Appearing at the hearing, Office of Children, Youth and Families Deputy Secretary Jon Rubin advocated for removing expungement timeframes for child protective service and general protective service reports – something that is now up to individual counties to determine. Moving forward, the reports would not be expunged at both the county and state levels, aiding administrators and caseworkers in instances where families move across county lines when there is no shared information system between jurisdictions. Retaining the records also would ensure referrals are not investigated multiple times and assist in determining future risk levels, conducting research, and providing more comprehensive data. This topic garnered the most interest during the hearing, with the Pennsylvania County Youth Administrators also echoing support for removing the timeframes. Community Legal Services argued the reports should be expunged, like how criminal cases are handled where a record is removed if a person is not convicted of a crime.
Amending Act 33 to streamline the child fatality/near fatality review process was also discussed, including changing the review process timeline for counties from 30 to 60 days and decreasing the report timeline from 90 to 60 days. In total, this would provide for a 120-day process for a full review and report. Additionally, proposed changes would allow for regional review teams rather than individual counties, adding coroners to the list of individuals receiving information during the review, removing the name of the deceased child from the report, and providing for a trend analysis team and allowing access to confidential information for team members.
As the legislature looks to return to session in September, PPC will keep you apprised of any future movement on these issues or other proposed changes to the Child Protective Services Law.
Read an article recapping the hearing or watch the recording of it.
During the first three years of life, the brains and bodies of infants and toddlers make considerable gains in development, and access to health supports and nutrition is vital. Allies for Children’s Health Policy Manager, Laura Stephany, shares Thriving PA’s Prenatal & Children’s nutrition campaign goal:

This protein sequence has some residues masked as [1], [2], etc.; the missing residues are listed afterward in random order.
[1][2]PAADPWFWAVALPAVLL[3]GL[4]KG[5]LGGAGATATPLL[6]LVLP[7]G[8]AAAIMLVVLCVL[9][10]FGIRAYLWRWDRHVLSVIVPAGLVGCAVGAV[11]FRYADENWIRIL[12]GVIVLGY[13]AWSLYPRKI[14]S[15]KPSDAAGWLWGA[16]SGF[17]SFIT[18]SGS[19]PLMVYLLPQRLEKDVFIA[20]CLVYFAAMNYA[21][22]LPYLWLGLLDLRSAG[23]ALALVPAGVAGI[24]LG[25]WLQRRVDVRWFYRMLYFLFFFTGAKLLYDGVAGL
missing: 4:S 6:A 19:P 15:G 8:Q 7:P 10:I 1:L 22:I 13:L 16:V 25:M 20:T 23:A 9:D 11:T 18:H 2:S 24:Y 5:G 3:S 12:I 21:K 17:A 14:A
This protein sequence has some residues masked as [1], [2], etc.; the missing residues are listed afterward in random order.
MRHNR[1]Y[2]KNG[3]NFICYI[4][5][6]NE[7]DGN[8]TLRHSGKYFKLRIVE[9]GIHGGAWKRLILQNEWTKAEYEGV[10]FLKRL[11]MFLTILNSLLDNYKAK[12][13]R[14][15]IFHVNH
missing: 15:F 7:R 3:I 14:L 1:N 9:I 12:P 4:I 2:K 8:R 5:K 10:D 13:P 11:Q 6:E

💚 To support WIC’s financial stability and modernization to ensure food security and nutrition for women and young children.
Learn more about this campaign and other focus areas: perinatal health, children’s health insurance, and lead screening and abatement at Thriving PA’s website.
In Case You Missed It...
- Last week the $1 trillion bipartisan infrastructure bill passed the Senate by a vote of 69 to 30; Senate Democrats will now turn their attention to a larger spending plan to continue President Biden’s agenda. The chamber also went through the “vote-a-rama” process on the $3.5 trillion federal fiscal year budget package. Contained in the budget package is $450 billion for early care and education.
- Start Strong PA, the statewide campaign for high-quality child care of which PPC is a member, sent a letter to the state’s congressional delegation calling for continued and substantial investments in the Commonwealth’s child care and early learning sector last week.
- The Office of Child Development and Early Learning has announced that as of October 1st, there will be a new process launched for Keystone STARS pre-designation and designation applications in Pennsylvania’s Professional Development (PD) Registry. Watch a video to learn more about the process.
- Pennsylvania’s Prenatal-to-Age-Three Collaborative released the second edition of PN3 Parent’s Corner, providing resources and opportunities for parents to advocate for their families and children.
- Pennsylvania KinConnector has back-to-school resources aimed at preparing kids for the upcoming school year.
- A new analysis from Child Trends finds that schools continue to be more likely to suspend Black students and students with disabilities.
Pennsylvania Partnerships for Children
200 North Third Street 13th Floor
Harrisburg, Pennsylvania 17101